While other workouts were tests of strength and speed, the Evolve workout was a test of sheer endurance.

After 15 minutes of rowing, cycling and running ourselves into the ground, we had a few minutes on the clock at the end to record our maximum distance on both the bike and rower (where the real scoring takes place).

Three of our team took turns on the bike, while myself and one other (Robin) shared rowing duties because getting on and off the rower is considerably more faff.

As we approached the final two minutes, Robin was on the rower while I was hunched over, catching my breath. With around 1 min 30 left on the clock, he tagged me in. I gave it my all for around 45 seconds, then ran out of steam. However, with the clock ticking, tagging him in would have wasted too much time…

…so I stayed on for another 45 seconds of absolute agony.

Now, had I been competing for myself, I would have ended it there. I was already done. But this day I was working for the team. I couldn’t let others down (camaraderie and all that…). Worryingly purple face or not, I continued to row until the clock finally ran to zero.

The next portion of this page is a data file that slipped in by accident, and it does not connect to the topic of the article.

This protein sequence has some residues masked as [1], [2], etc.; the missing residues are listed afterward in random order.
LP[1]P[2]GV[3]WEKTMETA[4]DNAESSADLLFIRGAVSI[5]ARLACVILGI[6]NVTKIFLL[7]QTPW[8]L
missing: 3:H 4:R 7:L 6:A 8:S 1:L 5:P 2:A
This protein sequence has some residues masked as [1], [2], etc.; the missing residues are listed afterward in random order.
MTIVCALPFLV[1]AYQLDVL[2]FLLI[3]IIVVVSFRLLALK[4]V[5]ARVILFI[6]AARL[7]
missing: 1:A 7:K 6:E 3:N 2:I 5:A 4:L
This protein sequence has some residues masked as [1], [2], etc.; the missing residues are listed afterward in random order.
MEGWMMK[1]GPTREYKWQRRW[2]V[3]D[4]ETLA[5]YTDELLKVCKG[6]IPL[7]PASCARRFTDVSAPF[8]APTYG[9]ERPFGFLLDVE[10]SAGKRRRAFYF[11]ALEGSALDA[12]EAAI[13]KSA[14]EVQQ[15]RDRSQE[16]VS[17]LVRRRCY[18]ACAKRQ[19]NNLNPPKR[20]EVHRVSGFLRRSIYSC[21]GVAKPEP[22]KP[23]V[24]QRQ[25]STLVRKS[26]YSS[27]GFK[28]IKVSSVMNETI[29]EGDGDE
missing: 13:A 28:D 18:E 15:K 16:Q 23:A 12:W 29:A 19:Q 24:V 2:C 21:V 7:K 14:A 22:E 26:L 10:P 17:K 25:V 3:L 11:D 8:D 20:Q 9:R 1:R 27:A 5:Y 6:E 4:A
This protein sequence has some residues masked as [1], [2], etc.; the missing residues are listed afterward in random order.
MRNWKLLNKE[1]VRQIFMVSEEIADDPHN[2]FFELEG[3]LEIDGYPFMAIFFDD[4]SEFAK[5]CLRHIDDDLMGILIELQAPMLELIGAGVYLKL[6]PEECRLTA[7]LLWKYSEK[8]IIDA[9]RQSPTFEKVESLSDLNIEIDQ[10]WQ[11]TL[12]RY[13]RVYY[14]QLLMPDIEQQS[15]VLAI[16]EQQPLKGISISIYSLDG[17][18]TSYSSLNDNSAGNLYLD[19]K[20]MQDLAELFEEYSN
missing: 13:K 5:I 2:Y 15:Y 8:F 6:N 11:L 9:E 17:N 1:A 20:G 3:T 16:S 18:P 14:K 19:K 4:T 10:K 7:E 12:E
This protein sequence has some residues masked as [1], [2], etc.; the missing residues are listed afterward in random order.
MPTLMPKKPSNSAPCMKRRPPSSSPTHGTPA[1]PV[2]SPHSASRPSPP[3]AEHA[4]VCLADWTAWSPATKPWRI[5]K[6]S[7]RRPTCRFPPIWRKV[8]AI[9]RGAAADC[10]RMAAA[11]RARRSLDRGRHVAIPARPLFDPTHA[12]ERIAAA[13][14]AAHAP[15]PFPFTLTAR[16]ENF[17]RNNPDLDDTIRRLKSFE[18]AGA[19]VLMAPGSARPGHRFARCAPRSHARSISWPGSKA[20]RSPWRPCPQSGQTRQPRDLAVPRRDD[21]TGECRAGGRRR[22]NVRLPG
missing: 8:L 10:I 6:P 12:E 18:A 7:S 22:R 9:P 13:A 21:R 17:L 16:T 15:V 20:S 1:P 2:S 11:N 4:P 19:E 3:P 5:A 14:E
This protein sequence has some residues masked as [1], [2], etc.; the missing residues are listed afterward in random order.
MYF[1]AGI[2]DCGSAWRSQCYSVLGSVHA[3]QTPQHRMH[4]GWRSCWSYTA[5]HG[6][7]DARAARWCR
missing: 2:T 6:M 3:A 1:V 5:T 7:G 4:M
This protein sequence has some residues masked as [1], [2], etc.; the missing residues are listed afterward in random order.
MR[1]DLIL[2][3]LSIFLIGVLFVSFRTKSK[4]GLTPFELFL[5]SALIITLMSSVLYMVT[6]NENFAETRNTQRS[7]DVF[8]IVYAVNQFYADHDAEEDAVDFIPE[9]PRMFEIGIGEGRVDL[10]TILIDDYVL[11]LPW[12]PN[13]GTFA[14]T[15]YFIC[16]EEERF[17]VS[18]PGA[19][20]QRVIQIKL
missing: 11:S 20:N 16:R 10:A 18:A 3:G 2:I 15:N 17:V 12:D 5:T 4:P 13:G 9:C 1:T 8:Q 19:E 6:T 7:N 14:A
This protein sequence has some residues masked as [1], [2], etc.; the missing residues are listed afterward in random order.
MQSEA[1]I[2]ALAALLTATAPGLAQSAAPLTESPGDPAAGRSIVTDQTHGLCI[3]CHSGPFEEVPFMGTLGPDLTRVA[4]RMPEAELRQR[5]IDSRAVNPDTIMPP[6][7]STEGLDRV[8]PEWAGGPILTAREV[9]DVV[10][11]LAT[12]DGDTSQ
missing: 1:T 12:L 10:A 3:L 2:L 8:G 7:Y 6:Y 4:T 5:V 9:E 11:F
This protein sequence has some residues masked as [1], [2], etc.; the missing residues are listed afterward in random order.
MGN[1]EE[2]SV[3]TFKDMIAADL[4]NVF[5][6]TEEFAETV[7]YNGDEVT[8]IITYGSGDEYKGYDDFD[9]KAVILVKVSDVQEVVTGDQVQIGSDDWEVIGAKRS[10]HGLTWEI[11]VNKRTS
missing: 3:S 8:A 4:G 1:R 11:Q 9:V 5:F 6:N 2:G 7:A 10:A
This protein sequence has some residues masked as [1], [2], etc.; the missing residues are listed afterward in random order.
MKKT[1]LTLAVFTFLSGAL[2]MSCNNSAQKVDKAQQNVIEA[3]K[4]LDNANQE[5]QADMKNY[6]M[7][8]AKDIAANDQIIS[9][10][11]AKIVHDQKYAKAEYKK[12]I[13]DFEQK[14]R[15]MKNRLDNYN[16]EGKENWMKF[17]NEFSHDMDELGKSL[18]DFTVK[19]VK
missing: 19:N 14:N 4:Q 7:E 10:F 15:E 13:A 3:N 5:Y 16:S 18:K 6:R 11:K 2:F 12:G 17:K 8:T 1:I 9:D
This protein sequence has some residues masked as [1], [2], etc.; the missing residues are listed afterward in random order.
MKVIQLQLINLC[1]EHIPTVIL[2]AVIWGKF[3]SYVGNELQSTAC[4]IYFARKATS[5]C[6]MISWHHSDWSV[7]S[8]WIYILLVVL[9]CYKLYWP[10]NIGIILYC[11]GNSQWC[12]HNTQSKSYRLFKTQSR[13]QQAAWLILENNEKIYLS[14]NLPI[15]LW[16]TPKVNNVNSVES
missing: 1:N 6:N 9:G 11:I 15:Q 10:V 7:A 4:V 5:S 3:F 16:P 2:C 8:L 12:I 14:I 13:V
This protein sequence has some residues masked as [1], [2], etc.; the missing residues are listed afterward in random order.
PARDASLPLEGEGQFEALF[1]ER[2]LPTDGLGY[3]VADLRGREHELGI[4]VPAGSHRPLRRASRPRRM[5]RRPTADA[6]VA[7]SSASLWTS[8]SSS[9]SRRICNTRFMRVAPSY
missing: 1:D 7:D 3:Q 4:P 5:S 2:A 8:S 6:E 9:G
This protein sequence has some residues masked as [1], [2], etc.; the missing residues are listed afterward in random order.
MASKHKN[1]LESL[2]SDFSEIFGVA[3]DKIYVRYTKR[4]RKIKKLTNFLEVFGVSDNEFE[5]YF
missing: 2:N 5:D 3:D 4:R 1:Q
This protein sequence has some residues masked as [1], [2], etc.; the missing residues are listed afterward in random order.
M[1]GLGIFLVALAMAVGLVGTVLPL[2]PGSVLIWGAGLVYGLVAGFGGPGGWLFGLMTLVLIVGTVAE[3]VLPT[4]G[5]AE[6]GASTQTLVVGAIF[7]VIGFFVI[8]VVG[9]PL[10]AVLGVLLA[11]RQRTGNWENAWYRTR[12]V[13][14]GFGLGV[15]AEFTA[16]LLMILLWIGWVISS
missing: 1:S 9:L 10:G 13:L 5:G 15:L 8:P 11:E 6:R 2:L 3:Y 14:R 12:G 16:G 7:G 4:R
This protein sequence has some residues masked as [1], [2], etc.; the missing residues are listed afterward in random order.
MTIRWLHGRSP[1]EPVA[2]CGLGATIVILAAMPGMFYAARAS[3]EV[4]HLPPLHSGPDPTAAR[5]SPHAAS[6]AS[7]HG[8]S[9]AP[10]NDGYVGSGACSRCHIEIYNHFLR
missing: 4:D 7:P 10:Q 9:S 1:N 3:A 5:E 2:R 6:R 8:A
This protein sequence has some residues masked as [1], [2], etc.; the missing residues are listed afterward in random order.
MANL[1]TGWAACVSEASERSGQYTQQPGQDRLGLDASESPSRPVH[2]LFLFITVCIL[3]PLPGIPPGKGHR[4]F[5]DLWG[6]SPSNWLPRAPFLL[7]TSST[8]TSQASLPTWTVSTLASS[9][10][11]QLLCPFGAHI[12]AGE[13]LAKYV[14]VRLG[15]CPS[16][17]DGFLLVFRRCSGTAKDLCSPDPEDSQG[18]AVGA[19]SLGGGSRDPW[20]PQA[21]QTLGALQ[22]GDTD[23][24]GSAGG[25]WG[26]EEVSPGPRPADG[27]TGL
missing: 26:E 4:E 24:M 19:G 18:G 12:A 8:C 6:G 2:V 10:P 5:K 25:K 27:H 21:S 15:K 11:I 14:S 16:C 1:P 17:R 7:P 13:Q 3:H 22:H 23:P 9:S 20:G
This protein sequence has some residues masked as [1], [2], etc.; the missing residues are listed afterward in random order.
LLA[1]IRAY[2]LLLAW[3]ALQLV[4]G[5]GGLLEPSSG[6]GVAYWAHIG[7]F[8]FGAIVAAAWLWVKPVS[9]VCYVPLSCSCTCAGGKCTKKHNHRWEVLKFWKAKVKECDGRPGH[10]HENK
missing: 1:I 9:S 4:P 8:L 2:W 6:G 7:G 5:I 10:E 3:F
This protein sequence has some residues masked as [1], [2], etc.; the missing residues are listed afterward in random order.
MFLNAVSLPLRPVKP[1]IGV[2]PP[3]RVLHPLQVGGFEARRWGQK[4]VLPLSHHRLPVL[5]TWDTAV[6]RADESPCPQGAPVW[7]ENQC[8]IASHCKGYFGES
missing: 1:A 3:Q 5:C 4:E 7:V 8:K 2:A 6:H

Don’t get me wrong – I will give effort when I am alone. But I’d have never gone through that amount of pain for myself. It was only because the team was counting on me that I persisted.

#5 – I will do this again

Overall, I had a blast.

Despite my initial anxiety, the costs and the time it all took, I was lucky enough to spend an entire day working out and competing with friends.

I learned a lot about myself and my limits that day, and am now looking forward to the Winter Turf Games (coming up in January 2023).

I just hope I get the call with a bit more notice next time!

Brutal but rewarding…